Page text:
Daniel Patrick Moynihan coined the phrase "defining deviancy down" to describe the process by which we accept outrageous acts that we would never have tolerated a generation ago.
Well, looking at recent headlines, let's consider adopting a new term: defining depravity down. Here are a few examples: Two young Muslim radicals, educated in America, set off bombs at the Boston Marathon, killing three and badly injuring dozens more. In Britain, a British soldier is gruesomely murdered by two more Islamists – in broad daylight while spectators capture the attack with their camera phones.
Evil is not just the product of Islamist extremism, of course. The details that emerged about Philadelphia late-term abortionist Kermit Gosnell's daily activities seemed to get worse and worse each day. And now more reports are coming out of North Carolina and Texas that mirror the Gosnell story.
The list goes on. Government scandals proliferate. Marriage and family are being redefined. And these are just the recent headlines. We've grown to expect a new sign of cultural decline almost every day.
But is this cultural decline purely of our own making, or is something more sinister going on?
The late Ralph Winter, the most renowned missions strategist of the late 20th century, began asking some hard questions when his beloved wife, Roberta, came down with the bone marrow cancer that eventually killed her. Winter, who later died of the same disease, was not satisfied with many evangelical explanations for the presence of evil and disease in the world.
Author Harold Fickett, who assisted Chuck Colson on the book "The Faith", tells of Winter's exploration of this issue extensively in his new biography, "The Ralph D. Winter Story." In a recent interview on BreakPoint, Fickett said that Winter wondered whether evangelicals had overlooked the active work of Satan in God's world, and essentially "had succumbed to its own version of demythologizing, essentially ridding the gospel of the presence of Satan."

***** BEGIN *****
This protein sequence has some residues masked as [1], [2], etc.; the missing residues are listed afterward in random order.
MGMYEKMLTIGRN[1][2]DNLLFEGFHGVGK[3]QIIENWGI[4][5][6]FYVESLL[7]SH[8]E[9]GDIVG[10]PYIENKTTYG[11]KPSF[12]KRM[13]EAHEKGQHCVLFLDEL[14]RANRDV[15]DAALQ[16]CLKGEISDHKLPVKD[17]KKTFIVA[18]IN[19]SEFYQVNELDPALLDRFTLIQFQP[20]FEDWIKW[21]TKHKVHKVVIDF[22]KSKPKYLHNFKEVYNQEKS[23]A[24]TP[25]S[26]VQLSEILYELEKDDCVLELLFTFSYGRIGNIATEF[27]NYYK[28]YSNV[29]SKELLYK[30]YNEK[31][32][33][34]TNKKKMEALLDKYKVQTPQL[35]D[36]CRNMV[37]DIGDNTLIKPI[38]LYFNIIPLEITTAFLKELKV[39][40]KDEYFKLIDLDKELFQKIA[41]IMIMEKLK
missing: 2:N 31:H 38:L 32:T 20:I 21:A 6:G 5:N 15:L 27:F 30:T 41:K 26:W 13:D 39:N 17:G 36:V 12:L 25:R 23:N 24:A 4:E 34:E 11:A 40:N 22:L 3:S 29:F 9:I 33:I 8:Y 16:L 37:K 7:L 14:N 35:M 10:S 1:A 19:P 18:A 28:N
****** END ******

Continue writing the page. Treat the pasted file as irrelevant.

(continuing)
That's not wise, because anyone who wants to join in the kingdom-building work of God will face satanic opposition.
C.S. Lewis spoke about this amnesia, too. He wrote, "I know someone will ask me, 'Do you really mean, at this time of day, to reintroduce our old friend the devil-hoofs and horns and all?' Well, what the time of day has to do with it I do not know. And I am not particular about the hoofs and horns. But in other respects my answer is 'Yes, I do.'"
We work very hard here at BreakPoint to help you develop a Christian worldview-and that worldview has to soberly acknowledge the enemy's activity in the world. As the Apostle Paul wrote, "we do not wrestle against flesh and blood, but against the rulers, the authorities, against the cosmic powers over this present darkness, against the spiritual forces of evil in the heavenly places" (Eph. 6:12).
At the same time, it's also possible, and a mistake, to overestimate the power of Satan in the world. The Scripture is clear on this front: at the cross, Jesus disarmed Satan and defeated him. In His last conversation with His disciples recorded in John's Gospel, Jesus said: "now shall the prince of this world be cast out… the prince of this world is judged." The author of Hebrews agrees. "…that through death (Christ) might destroy him that had the power of death, that is, the devil." Paul says that Jesus at the cross "made a show" of the principalities and powers by "openly triumphing over them." And James promises us that if we resist the devil, he will flee.
Now, don't get me wrong. As Neal Plantinga teaches our Centurions every year, a defeated enemy can still be a very dangerous enemy-like a wounded animal is still very dangerous.
So, is it really so strange to think that Satan is rallying his forces in the present day? Not at all. But let that drive us to our knees in prayer, asking for strength and giving thanks to the One who is the victor: Jesus Christ.